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March 2011 Featured Article

Strategic Planning and Economic Development Planning for Your Municipality

Triad Associates

 

“Failing to plan is planning to fail;” this saying, which planners often use, is now more important than ever.  These difficult economic times for New Jersey’s municipalities are not in short demand.  The national spotlight for decreased spending and large budget cuts are at the top of both the Democrat and Republican agendas.  Budgets are shrinking and there is growing public demand to trim public budgets to pre-recession levels.  The era of pork barrel spending and generous fringe benefits of public sector jobs may be coming to an end.  So how can strategic and economic development planning help your municipality through difficult economic times?  In order to answer this, we will go through the steps of strategic and economic development planning and identify the strengths of this exercise as it is related to municipal budgets and planning.

Many people think that planning decisions are limited to the planning or zoning board which determine what land uses should be allowed in your community; but this is not true.  Planning should be used in every aspect of municipal government to derive a vision and goals from all aspects of the community, and create a strong foundation for local government, businesses, non-profits and citizens.

 

What are the steps in developing an effective strategic plan for your municipality?

Step 1: Stakeholder Commitment - The foundation of strategic/economic development planning rests on those that are involved in the process.  Typically those that usher the process along are called the stakeholders, and include people from all aspects of the community: elected officials, businesses, non-profit organizations and citizens.  Obtaining the commitment and leadership from the stakeholders is essential to completing and implementing a strategic plan.

Step 2: Developing a Vision Statement for the Community - Defining the vision of the community is an important step.  It declares the objectives of the strategic planning process and will lead the community during the process.  An example of a broad and effective vision statement is: “A Great Place to Live for All of Our Citizens”.  Adding several subtitles can help interpret this broad vision statement by adding specificity while defining your regional goal for the community.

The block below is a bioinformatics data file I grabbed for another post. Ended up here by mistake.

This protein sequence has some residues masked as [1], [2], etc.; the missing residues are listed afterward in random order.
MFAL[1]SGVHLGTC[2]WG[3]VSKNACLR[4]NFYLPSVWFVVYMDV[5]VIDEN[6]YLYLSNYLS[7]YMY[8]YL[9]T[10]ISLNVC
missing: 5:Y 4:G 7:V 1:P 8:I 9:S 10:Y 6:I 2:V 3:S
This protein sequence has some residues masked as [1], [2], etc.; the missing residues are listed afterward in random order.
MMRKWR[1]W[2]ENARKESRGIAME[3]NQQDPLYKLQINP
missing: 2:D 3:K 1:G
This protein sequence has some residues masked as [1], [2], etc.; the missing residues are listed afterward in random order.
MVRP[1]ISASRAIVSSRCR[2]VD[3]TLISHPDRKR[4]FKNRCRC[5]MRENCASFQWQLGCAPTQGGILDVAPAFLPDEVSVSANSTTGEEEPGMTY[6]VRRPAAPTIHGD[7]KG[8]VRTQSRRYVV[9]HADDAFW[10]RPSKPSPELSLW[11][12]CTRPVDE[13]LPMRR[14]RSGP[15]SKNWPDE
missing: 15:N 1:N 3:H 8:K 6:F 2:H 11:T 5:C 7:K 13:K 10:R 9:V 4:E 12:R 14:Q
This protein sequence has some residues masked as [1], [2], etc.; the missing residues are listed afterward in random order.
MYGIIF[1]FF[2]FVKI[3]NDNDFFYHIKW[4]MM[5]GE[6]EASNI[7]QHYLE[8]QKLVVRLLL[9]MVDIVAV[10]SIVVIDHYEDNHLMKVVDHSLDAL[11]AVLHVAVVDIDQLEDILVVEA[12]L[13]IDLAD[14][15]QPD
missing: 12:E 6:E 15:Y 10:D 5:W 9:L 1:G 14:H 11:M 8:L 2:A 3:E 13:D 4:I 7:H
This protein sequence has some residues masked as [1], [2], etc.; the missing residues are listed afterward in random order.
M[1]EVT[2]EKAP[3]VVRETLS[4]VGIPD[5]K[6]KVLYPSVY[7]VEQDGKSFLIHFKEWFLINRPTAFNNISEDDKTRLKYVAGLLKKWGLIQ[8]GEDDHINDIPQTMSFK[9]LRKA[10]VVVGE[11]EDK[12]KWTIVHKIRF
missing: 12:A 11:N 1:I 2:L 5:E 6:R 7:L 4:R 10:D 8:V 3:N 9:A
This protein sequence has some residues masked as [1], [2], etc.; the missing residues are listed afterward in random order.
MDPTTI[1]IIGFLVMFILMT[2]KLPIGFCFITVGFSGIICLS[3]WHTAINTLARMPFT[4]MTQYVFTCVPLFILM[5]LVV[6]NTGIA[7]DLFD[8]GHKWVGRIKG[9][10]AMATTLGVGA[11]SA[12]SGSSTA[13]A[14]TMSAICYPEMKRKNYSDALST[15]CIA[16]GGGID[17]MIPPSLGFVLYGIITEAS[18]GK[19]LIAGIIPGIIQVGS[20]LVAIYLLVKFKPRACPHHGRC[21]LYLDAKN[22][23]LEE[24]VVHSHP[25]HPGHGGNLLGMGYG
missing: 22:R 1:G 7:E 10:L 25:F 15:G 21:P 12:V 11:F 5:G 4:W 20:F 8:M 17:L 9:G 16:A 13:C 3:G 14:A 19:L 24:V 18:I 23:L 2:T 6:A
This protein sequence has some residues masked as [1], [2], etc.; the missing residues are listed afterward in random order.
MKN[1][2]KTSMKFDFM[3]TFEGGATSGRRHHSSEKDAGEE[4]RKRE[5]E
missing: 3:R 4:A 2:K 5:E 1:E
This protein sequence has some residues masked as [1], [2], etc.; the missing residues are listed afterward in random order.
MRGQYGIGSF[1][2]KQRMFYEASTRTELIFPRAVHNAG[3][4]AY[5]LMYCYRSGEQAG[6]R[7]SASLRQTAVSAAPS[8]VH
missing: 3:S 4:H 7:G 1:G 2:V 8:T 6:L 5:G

Step 3: Determine Local Priorities – As with the entire planning process, this task should focus on input from all sectors of the community, from non-profit organization to for profit business as well as local citizens and government officials.  This task should also include an analysis of strengths and weaknesses, as well as the opportunities and threats to the community.  This analysis is also called a SWOT Analysis, and helps to derive the local priorities of the community.

Step 4: Determine GoalsDetermining goals is important to achieving the priorities of the community. Goals are essentially the tasks the community needs to achieve to realize the mission and vision of their community.  It is important to hone in on realistic goals and “low hanging fruit” to keep the community motivated and forward thinking through the process.

Step 5: Developing an Action Plan – Documenting an action plan paves the way for completing the goals defined and the parties that are responsible to achieve each task.  These tasks along with follow-up meetings that usher the process along are also important steps.  The action plan is the living document that will help create accountability as well as a time frame for achieving the goals and priorities in earlier steps.

Step 6: Document the Plan – Documenting the planning process as well as the goals and action plans are an important final step in the formal strategic planning process.  This step provides a recount of how the process was completed and the parties that impacted the development of the plan.  Additionally, it acts as the framework for completing the goals outlined within the plan.

 

The planning process does not stop when the strategic plan is documented.  In fact, this is when the real work beings.  The beauty of the strategic planning process is that the report becomes a working and living document that can be used as a guide for everyone who has responsibility and a vested interest in the community.  Holding meetings for each committee created as a result of the priorities are important actions that will help the community achieve their goals in a fashion that coincides with the priority of each goal.

Strategic planning is not just for corporations anymore.  Fiscal responsibility and accountability is the new form of government that citizens demand, and New Jersey is leading the way for this new government mentality.  Creating a strategic plan, developing priorities and allocating resources based on a series of well-defined priorities is both reasonable and increasingly necessary; so why not start a strategic planning process in your community?

 

Triad Associates is currently the League’s Grant Consulting Firm. Their firm, which is known for its expertise in community and economic development, including strategic planning, redevelopment, acquisition, relocation and funding, has brought diverse plans and projects to life by generating more than $580,000,000 for over 120 public, private and nonprofit clients throughout the Northeast region since 1978. Every member of the Triad team is personally committed and dedicated to the success of its clients and the projects that benefit communities.

   

 


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